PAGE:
The Manny Acta Interview

Posted by Dave Nichols | Friday, June 11, 2010 | , , , | 1 comments »

The Washington Nationals travel to Cleveland this weekend for an interleague series with the Indians, led by former Nats skipper Manny Acta.  Acta was relieved of his duties in Washington at last season's all-star break after compiling a 26-61 record in 2009 and 158-252 for his two and a half seasons at the helm.



Nats News Network caught up with Acta over e-mail this week and the new man in charge for Cleveland was gracious enough answer a few questions for the blog.

1) How is Cleveland working out, record not withstanding?

I'm enjoying Cleveland. Just like in DC I live in a great area, Westlake, OH. I can't ask for better people to work for, first class organization with a good farm system. The future is bright.

2) You’re really been hit with injuries to key players, how difficult has it been to “patch” up your lineup?

Life is not easy without [Outfielder Grady] Sizemore and [Shortstop Asdrubal] Cabrera, but nothing is more valuable than experience. I went thru it in DC in '08 when we lost Zim [Ryan Zimmerman], Nick [Johnson], DY [Dmitri Young], [Austin] Kearns, [Chad] Cordero, [Jesus] Flores, etc. It opens the door for the young kids and you just have to battle with what you have. Rebuilding clubs can't survive those type of injuries; there's not enough depth or money to go out and trade or sign three or four players.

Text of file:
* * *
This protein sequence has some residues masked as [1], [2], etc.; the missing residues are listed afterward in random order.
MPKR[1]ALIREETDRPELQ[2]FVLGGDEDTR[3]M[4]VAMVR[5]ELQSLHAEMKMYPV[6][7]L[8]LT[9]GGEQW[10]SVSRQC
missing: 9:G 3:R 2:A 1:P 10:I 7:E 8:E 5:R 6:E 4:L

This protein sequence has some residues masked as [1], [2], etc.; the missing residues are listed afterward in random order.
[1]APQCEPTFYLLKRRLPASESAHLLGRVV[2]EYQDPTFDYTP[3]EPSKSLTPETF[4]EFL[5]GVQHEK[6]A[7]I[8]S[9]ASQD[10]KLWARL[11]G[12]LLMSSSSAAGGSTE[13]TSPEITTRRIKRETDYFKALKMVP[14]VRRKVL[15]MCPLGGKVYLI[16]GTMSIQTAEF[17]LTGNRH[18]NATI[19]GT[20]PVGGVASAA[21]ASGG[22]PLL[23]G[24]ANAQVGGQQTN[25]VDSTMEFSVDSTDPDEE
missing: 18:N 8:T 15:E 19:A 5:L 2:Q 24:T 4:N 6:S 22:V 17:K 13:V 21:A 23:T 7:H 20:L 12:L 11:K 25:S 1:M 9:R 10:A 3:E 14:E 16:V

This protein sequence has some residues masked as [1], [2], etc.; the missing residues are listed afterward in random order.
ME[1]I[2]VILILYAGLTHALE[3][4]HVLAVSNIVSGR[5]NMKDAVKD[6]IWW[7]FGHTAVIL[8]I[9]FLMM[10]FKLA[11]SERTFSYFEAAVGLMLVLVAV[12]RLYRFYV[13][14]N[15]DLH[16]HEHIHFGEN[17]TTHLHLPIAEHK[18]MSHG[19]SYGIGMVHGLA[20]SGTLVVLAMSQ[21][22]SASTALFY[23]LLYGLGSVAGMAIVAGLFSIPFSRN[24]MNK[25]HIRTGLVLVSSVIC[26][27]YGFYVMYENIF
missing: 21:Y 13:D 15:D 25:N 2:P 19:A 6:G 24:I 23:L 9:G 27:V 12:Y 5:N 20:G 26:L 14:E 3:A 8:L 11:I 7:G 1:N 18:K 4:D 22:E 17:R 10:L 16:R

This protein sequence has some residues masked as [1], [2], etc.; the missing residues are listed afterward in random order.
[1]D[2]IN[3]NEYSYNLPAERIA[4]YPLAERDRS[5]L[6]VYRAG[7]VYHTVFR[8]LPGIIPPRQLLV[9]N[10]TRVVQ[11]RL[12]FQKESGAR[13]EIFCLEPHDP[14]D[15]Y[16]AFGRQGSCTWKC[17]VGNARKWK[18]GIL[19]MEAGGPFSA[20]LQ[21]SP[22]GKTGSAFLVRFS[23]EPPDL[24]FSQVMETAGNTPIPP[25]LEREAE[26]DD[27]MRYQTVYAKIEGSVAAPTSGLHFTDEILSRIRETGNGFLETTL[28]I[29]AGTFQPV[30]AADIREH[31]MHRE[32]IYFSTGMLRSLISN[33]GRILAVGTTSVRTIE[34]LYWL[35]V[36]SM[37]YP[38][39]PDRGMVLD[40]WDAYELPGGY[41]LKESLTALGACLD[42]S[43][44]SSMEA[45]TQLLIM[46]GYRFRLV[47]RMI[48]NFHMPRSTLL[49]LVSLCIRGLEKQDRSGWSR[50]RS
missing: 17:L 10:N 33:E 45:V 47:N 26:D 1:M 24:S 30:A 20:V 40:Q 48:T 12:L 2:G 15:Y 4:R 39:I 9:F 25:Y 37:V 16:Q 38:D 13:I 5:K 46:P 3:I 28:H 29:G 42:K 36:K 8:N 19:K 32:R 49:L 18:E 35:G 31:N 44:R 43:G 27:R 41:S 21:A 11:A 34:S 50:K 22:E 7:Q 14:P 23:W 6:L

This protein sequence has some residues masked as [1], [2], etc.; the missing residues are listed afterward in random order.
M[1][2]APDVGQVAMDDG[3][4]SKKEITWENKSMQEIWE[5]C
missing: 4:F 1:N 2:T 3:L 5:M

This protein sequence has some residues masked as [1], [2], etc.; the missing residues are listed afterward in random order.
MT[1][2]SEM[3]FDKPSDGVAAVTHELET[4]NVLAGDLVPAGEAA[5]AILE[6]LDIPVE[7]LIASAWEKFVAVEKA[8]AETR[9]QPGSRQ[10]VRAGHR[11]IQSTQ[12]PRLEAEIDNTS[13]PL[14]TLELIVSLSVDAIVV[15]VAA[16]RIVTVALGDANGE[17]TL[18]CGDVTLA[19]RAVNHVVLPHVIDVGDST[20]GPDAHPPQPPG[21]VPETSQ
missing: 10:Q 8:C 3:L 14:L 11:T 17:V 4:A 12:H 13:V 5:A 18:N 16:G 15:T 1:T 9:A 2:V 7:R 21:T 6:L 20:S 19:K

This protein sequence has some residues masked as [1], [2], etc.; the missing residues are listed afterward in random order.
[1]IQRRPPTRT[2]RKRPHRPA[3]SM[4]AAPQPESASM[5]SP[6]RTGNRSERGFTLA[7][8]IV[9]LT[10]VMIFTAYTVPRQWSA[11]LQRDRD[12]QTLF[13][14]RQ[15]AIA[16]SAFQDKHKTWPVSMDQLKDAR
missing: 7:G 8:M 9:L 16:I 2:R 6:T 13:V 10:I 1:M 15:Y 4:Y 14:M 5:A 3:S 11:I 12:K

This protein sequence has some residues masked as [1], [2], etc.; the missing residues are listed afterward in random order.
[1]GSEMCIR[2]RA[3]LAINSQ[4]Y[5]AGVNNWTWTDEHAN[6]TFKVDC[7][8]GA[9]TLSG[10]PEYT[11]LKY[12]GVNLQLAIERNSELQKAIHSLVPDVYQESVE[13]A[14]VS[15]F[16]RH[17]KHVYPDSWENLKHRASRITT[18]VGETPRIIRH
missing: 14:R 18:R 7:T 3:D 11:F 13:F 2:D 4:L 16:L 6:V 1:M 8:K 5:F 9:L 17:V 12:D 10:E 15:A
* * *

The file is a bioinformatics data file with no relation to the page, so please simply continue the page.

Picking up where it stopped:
3) You’ve given a few ex-Nats a shot over there. Coincidence?

Not a coincidence. It is better to deal with familiar people, especially if they have played hard for you in the past. I knew that Kearns was hurt the last two years in DC. He tried to play thru it because that's who he is--a gamer who felt bad not playing after signing that big contract. He had surgery on his thumb and we felt that if he was healthy he was going to help us. Saul [Rivera] was tremendous my first two years in DC, always took the ball and is a great teammate. [Anderson] Hernandez is a valuable back up infielder and just like Saul and AK, no problem on or off the field.

4) How difficult a decision was it to go to Cleveland and pass up Houston, where you have so many ties?

Toughest decision I've ever made in my life. I grew up being an Astros fan, they signed me, made me a coach, and ended up spending 16 years in that organization. I owe to them who I am today, plus I met my wife because of them. So it was a depressing day for me, but at the end, I had to separate my head from my heart.

5) Do you see any similarities between the situation you have in Cleveland and what you had with the Nationals? Any vast differences?